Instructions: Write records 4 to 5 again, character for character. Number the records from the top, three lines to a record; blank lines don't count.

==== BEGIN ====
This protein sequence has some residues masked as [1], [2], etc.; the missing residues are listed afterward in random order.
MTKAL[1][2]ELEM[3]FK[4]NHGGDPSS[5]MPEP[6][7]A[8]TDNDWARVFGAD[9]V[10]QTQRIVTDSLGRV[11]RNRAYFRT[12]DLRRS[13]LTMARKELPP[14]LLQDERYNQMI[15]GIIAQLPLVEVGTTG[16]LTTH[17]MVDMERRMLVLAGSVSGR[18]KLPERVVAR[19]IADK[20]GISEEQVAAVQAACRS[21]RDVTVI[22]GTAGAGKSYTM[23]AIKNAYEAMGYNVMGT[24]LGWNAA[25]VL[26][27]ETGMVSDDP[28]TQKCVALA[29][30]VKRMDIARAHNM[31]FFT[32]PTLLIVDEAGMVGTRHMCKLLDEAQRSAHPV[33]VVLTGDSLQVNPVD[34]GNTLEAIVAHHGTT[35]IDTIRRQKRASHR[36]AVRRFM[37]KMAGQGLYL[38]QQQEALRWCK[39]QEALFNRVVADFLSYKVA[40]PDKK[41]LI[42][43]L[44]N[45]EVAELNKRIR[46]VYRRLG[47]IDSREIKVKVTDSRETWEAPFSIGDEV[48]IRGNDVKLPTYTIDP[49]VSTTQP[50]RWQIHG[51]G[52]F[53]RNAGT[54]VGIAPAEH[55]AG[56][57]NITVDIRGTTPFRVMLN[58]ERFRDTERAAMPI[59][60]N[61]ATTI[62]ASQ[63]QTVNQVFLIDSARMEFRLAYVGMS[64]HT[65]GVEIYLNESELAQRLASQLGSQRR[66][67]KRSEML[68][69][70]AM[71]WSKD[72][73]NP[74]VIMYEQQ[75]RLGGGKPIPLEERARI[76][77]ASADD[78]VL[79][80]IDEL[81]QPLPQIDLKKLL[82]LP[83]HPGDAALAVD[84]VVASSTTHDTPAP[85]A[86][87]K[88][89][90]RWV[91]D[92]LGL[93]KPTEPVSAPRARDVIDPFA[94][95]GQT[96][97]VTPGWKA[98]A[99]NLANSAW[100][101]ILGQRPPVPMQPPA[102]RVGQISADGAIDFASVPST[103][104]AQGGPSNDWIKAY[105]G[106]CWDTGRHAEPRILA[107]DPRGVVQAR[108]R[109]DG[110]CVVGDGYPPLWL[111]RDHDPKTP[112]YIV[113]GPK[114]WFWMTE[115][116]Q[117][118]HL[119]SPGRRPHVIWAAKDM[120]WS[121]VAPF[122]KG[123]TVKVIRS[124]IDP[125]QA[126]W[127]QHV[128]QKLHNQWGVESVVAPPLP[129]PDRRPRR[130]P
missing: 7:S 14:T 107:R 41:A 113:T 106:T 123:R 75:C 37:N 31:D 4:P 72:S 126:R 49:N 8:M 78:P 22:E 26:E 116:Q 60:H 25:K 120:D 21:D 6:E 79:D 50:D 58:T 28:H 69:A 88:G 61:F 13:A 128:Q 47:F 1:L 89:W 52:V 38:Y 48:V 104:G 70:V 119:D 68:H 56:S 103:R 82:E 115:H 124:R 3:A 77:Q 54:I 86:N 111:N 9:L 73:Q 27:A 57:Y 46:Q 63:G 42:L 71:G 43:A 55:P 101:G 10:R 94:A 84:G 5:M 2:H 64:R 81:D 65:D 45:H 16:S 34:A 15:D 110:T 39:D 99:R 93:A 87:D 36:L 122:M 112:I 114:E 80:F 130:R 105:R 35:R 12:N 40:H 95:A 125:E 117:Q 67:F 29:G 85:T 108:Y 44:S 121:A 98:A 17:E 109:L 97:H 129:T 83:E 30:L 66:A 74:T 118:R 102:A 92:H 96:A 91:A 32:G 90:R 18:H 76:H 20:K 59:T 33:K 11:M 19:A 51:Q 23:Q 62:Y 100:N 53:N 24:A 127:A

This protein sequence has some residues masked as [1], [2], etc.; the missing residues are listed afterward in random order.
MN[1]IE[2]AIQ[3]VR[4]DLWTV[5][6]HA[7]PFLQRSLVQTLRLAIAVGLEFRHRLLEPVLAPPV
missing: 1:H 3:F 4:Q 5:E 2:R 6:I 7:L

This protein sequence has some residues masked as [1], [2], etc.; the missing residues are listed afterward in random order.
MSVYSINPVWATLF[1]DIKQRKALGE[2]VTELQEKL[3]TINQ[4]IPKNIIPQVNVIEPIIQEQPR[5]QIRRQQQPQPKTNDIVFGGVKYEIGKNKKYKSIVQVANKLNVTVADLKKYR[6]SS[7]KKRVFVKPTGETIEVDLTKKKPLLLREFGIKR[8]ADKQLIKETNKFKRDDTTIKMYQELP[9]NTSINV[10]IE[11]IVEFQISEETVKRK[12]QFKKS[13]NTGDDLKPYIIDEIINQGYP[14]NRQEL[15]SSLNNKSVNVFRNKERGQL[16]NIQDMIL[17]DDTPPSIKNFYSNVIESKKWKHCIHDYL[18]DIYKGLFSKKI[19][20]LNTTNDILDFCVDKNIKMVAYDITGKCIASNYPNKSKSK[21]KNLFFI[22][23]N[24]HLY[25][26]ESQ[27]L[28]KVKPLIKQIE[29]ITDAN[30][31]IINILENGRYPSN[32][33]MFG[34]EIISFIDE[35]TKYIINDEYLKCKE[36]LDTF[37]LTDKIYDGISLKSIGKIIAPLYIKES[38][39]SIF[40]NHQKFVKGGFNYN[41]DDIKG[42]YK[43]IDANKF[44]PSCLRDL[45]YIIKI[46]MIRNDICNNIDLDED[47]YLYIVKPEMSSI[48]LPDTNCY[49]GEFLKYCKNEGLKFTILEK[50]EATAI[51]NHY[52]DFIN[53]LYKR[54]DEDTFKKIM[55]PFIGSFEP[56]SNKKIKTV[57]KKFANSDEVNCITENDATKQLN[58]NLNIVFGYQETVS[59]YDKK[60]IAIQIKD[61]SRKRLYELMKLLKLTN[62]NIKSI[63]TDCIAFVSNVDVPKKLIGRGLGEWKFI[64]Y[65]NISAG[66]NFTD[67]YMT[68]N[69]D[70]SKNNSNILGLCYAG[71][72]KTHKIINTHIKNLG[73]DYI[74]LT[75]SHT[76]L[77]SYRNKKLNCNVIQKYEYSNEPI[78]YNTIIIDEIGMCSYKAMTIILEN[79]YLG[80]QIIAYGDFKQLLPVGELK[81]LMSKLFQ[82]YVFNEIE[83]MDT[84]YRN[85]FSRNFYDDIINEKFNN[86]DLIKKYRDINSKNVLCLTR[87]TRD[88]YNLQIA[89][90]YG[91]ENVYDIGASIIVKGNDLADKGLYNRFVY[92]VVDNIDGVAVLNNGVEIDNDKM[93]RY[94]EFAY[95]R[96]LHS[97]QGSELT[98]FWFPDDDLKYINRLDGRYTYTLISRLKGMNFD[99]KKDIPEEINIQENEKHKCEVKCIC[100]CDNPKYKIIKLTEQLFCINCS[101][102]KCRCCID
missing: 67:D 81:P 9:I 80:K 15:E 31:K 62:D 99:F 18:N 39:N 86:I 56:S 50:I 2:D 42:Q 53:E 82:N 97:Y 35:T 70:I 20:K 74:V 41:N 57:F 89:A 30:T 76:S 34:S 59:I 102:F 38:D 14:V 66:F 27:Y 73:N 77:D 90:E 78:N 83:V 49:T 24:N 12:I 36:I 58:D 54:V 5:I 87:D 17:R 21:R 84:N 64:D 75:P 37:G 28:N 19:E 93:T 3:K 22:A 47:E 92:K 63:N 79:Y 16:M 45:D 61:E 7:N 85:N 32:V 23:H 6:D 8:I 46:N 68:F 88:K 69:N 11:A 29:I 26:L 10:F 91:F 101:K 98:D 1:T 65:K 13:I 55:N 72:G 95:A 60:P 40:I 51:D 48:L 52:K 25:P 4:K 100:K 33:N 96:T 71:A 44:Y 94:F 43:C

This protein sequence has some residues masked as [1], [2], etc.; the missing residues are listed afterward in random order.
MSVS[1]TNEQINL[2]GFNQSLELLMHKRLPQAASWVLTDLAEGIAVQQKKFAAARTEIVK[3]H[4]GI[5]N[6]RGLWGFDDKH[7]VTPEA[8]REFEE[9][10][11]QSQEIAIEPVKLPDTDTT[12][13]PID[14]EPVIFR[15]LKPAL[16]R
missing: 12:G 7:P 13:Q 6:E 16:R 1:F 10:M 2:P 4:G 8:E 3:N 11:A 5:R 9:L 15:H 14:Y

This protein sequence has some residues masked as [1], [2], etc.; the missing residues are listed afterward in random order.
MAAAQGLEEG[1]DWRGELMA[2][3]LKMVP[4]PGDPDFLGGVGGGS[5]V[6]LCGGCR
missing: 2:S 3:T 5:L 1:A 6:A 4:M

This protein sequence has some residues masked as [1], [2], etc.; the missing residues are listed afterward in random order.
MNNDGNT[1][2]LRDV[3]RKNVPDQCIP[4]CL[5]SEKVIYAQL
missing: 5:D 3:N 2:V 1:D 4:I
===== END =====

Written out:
This protein sequence has some residues masked as [1], [2], etc.; the missing residues are listed afterward in random order.
MSVS[1]TNEQINL[2]GFNQSLELLMHKRLPQAASWVLTDLAEGIAVQQKKFAAARTEIVK[3]H[4]GI[5]N[6]RGLWGFDDKH[7]VTPEA[8]REFEE[9][10][11]QSQEIAIEPVKLPDTDTT[12][13]PID[14]EPVIFR[15]LKPAL[16]R
missing: 12:G 7:P 13:Q 6:E 16:R 1:F 10:M 2:P 4:G 8:E 3:N 11:A 5:R 9:L 15:H 14:Y

This protein sequence has some residues masked as [1], [2], etc.; the missing residues are listed afterward in random order.
MAAAQGLEEG[1]DWRGELMA[2][3]LKMVP[4]PGDPDFLGGVGGGS[5]V[6]LCGGCR
missing: 2:S 3:T 5:L 1:A 6:A 4:M